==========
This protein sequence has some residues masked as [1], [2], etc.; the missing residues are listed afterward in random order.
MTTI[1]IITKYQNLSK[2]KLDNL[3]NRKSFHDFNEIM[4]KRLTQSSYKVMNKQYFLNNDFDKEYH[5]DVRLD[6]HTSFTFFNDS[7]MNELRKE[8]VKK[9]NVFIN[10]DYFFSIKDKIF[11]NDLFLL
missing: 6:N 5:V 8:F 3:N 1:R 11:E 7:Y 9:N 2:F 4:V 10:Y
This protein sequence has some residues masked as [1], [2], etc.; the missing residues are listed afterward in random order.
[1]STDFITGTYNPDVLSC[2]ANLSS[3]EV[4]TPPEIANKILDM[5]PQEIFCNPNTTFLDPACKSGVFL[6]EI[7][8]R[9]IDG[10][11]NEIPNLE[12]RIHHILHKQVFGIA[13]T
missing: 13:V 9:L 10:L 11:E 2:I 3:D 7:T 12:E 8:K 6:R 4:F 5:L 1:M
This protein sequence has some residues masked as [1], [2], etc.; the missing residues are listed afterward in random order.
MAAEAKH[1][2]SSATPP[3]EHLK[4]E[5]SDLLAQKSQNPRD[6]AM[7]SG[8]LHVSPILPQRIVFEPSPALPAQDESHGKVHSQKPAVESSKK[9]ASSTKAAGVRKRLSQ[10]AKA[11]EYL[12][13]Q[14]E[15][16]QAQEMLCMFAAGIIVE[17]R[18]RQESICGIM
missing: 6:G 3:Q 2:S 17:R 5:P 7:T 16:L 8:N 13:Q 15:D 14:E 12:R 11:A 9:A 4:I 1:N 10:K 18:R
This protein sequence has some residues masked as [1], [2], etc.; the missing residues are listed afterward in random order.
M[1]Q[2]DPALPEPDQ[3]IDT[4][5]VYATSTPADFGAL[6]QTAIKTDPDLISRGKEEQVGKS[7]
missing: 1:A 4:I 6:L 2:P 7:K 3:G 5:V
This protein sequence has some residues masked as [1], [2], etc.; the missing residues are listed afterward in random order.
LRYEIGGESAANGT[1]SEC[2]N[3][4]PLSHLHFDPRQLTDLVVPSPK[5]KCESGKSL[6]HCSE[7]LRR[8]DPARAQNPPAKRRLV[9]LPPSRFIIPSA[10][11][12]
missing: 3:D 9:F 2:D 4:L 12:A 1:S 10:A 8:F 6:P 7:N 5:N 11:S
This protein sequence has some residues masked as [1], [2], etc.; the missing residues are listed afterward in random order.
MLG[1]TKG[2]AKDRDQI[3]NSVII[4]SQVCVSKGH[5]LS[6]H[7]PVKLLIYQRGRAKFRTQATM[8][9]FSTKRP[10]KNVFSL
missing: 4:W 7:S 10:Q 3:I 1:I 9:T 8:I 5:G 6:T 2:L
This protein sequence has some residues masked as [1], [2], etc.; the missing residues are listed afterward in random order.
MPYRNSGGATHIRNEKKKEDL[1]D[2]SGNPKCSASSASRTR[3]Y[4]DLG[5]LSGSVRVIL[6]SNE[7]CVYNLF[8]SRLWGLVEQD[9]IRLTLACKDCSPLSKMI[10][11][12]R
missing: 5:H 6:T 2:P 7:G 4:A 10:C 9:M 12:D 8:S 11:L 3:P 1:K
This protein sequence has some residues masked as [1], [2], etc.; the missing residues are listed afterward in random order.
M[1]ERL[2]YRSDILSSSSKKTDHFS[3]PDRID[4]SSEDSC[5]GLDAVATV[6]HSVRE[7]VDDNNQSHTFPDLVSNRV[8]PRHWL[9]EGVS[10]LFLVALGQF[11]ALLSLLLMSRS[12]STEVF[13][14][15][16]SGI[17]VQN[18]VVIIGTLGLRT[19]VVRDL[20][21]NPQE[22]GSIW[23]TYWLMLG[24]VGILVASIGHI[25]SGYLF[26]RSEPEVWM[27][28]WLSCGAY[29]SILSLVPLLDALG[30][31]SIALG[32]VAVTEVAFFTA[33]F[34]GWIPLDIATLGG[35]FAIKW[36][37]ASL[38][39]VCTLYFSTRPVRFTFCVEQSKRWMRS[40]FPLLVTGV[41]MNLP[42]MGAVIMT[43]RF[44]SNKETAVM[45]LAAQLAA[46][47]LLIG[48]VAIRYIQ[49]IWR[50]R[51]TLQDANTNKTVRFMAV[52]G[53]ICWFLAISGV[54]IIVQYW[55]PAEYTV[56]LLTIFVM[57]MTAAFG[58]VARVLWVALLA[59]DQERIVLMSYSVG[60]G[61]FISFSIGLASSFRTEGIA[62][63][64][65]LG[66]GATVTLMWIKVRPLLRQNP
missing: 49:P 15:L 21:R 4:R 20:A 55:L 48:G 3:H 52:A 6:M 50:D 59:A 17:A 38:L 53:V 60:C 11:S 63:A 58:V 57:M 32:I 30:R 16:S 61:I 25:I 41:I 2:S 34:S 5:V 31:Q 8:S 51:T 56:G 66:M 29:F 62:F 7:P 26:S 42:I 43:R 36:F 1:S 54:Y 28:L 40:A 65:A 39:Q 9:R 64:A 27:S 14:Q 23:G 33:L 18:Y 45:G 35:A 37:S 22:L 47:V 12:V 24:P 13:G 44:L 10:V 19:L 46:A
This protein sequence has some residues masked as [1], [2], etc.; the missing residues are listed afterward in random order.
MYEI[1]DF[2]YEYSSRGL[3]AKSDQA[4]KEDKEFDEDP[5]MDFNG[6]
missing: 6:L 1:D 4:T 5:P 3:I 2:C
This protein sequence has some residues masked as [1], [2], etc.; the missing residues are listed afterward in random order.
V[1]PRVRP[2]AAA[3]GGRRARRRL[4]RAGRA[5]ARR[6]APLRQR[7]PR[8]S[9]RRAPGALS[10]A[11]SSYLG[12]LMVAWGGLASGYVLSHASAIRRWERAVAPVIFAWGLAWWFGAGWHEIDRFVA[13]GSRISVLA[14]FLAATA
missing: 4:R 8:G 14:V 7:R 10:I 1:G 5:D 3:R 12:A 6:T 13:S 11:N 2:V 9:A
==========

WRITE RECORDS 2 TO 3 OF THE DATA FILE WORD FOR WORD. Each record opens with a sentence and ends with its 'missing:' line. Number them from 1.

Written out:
This protein sequence has some residues masked as [1], [2], etc.; the missing residues are listed afterward in random order.
[1]STDFITGTYNPDVLSC[2]ANLSS[3]EV[4]TPPEIANKILDM[5]PQEIFCNPNTTFLDPACKSGVFL[6]EI[7][8]R[9]IDG[10][11]NEIPNLE[12]RIHHILHKQVFGIA[13]T
missing: 13:V 9:L 10:L 11:E 2:I 3:D 7:T 12:E 8:K 6:R 4:F 5:L 1:M
This protein sequence has some residues masked as [1], [2], etc.; the missing residues are listed afterward in random order.
MAAEAKH[1][2]SSATPP[3]EHLK[4]E[5]SDLLAQKSQNPRD[6]AM[7]SG[8]LHVSPILPQRIVFEPSPALPAQDESHGKVHSQKPAVESSKK[9]ASSTKAAGVRKRLSQ[10]AKA[11]EYL[12][13]Q[14]E[15][16]QAQEMLCMFAAGIIVE[17]R[18]RQESICGIM
missing: 6:G 3:Q 2:S 17:R 5:P 7:T 16:L 8:N 13:Q 15:D 14:E 12:R 11:A 9:A 4:I 1:N 10:K 18:R